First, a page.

The January lecture series for the Macroeconomics class taught by Prof. Francesco Giavazzi continues with a riveting talk from the renowned expert in geopolitics.
Will the war end? That was the big question posed during the lecture on January 20 from Lucio Caracciolo, founder and editor-in-chief of Limes geopolitics magazine. The lecture was part of the Macroeconomics course by Francesco Giavazzi.
“My easy answer is never,” he says. “It’s part of a global competition, namely between the United States, China and Russia on the leadership in this world for the foreseeable future.”
During his talk, Caracciolo painted a complex picture of the geopolitical stage on which these major global leaders are vying for control and the smaller theater in which it is playing out: Ukraine.
With maps that depicted trade, sea routes and nation alignment, he explained how the war and other areas of conflict are part of a greater ambition to gain control of ocean routes and thus trade.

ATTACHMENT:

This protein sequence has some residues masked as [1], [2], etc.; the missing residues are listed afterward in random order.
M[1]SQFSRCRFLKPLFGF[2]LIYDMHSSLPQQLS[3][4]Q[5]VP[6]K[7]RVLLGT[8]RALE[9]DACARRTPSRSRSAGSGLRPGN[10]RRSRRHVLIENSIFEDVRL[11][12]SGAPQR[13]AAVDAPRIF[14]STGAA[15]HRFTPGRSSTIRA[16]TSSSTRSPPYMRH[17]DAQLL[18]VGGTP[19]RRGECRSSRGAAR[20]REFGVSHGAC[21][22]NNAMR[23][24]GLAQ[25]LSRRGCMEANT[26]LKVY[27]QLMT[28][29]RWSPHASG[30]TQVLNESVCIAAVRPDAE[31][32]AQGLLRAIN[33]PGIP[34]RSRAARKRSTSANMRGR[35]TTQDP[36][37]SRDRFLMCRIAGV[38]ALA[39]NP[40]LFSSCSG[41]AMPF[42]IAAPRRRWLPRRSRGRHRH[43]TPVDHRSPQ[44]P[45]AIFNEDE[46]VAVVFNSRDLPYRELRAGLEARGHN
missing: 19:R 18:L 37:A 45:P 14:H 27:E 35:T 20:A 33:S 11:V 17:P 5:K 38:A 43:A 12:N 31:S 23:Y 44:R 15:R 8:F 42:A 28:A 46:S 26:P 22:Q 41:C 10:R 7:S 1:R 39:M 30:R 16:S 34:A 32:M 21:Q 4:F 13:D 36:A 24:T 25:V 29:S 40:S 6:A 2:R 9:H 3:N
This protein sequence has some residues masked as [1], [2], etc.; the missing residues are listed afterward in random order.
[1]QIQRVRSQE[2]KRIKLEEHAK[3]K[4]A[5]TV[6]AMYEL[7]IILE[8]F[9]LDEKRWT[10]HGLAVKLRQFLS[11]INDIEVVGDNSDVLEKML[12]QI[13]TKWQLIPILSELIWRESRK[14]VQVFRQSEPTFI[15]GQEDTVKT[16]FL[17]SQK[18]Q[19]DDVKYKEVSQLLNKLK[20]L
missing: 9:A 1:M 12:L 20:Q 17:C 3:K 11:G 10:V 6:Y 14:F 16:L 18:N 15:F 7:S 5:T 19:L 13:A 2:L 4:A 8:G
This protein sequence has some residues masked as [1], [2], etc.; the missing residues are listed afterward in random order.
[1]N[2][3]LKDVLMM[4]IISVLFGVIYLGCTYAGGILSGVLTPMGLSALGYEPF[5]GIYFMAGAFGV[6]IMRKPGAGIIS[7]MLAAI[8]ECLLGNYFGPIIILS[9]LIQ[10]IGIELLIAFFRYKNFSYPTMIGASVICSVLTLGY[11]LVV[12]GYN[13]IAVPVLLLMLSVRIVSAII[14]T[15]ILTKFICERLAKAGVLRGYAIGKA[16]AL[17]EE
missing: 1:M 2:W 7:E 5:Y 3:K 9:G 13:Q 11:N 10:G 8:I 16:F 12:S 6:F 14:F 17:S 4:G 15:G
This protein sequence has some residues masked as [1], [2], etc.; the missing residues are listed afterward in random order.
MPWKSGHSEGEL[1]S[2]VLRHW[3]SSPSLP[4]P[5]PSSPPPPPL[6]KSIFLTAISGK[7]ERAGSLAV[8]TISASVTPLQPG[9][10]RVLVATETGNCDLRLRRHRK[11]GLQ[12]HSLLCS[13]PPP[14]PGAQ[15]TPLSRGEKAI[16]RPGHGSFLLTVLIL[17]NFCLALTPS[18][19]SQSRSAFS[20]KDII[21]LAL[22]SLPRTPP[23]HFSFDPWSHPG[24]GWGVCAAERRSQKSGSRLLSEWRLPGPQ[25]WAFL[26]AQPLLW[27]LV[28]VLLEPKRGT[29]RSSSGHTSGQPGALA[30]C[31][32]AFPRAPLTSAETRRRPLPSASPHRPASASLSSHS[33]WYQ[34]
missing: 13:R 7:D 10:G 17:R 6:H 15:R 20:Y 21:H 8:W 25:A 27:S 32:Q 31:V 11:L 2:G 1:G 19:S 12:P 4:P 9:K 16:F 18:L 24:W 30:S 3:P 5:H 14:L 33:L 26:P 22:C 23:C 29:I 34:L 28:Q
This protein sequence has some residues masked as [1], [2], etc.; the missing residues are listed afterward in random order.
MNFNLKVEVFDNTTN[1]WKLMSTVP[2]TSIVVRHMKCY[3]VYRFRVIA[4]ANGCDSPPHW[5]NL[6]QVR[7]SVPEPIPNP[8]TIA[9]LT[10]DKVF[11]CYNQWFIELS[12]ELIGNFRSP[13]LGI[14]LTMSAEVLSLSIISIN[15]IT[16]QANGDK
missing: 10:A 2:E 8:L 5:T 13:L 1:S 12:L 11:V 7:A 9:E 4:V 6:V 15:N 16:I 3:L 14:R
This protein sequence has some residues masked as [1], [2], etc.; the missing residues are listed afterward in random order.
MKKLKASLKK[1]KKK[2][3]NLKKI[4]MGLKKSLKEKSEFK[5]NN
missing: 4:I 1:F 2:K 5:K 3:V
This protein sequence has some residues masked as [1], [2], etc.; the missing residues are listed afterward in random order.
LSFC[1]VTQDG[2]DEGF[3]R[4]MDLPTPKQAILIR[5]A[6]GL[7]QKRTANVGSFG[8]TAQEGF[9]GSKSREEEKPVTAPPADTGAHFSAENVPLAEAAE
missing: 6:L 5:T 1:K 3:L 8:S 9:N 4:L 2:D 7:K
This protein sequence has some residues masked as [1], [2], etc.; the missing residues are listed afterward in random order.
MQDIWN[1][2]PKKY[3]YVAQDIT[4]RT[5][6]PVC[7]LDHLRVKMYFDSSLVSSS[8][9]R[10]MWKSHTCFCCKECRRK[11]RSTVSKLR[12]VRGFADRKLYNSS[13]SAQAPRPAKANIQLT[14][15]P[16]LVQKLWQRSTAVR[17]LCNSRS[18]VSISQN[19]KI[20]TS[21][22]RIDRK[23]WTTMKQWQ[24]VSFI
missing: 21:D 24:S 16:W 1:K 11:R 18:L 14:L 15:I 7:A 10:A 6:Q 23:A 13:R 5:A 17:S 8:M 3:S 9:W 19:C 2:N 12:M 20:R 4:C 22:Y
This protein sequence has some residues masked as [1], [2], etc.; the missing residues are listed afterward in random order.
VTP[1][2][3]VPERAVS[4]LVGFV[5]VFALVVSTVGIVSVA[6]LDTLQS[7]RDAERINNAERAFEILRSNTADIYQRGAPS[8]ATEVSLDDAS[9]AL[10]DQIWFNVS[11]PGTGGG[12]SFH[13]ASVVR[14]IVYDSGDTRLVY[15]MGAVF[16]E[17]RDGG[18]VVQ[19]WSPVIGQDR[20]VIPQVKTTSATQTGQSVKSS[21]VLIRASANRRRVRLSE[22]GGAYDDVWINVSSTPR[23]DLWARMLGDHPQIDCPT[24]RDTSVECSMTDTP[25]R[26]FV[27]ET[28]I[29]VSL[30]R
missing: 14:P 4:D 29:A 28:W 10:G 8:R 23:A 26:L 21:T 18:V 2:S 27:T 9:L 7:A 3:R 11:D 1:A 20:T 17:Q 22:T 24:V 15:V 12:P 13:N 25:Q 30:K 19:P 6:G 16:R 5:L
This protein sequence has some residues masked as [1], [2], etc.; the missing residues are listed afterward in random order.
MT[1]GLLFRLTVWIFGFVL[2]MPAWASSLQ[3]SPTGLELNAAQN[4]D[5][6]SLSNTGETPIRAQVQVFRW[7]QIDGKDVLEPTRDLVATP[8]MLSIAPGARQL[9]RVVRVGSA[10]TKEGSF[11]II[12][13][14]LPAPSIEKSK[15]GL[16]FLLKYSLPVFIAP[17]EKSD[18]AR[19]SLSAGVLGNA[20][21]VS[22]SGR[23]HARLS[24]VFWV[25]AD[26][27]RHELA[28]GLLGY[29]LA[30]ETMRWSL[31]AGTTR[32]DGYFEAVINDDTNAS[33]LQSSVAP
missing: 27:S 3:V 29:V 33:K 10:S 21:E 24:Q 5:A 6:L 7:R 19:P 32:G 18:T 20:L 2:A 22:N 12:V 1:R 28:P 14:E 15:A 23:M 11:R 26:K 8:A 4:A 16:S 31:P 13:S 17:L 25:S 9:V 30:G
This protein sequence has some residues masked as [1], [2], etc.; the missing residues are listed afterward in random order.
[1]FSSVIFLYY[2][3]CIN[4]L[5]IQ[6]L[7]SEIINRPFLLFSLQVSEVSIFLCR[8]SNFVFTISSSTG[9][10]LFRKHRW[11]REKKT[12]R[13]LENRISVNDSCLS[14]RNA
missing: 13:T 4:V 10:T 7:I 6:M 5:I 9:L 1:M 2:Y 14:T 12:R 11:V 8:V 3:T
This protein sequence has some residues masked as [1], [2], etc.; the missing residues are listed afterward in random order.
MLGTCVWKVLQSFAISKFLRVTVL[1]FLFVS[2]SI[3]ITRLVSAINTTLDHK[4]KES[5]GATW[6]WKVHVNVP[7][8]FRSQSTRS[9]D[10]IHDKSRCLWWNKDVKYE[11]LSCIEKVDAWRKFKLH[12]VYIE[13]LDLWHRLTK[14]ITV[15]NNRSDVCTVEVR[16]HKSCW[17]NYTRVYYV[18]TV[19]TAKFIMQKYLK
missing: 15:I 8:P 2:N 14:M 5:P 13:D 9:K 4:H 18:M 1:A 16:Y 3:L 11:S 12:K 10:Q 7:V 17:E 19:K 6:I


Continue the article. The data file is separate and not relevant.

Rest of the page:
Caracciolo also explains that, while the US is trying to maintain its role as the current dominant maritime power, China wants, for the first time in its history, to become one. Additionally, it wants to reclaim land that belonged to the Chinese Empire and expand its reach through its Belt and Road expansion initiative.
“So what does Russia want?” he says. “First of all, Russia is interested in control of the Northern route, the connection between the Chinese and Japanese areas of control through the Arctic to Europe and to the United States.”
Russia too has dreams of past glory, to restore its imperial reach by claiming control of former Russian empire provinces, like Ukraine, cutting it off from sea port and taking hold of the Black sea and Turkish straight and gaining access to the Mediterranean.
Students expressed praise for his enlightening talk and asked about the effectiveness of financial restrictions on Russia, the possible role of Latin America, and why China hasn’t been a maritime power in the past. In conclusion, he says, the war in Ukraine is unlikely to end soon for its role in a broader fight for global dominance.
“Sorry, it took some time to explain why this war is not ending, and I hope I’m wrong,” he finished.
SDA Bocconi School of Management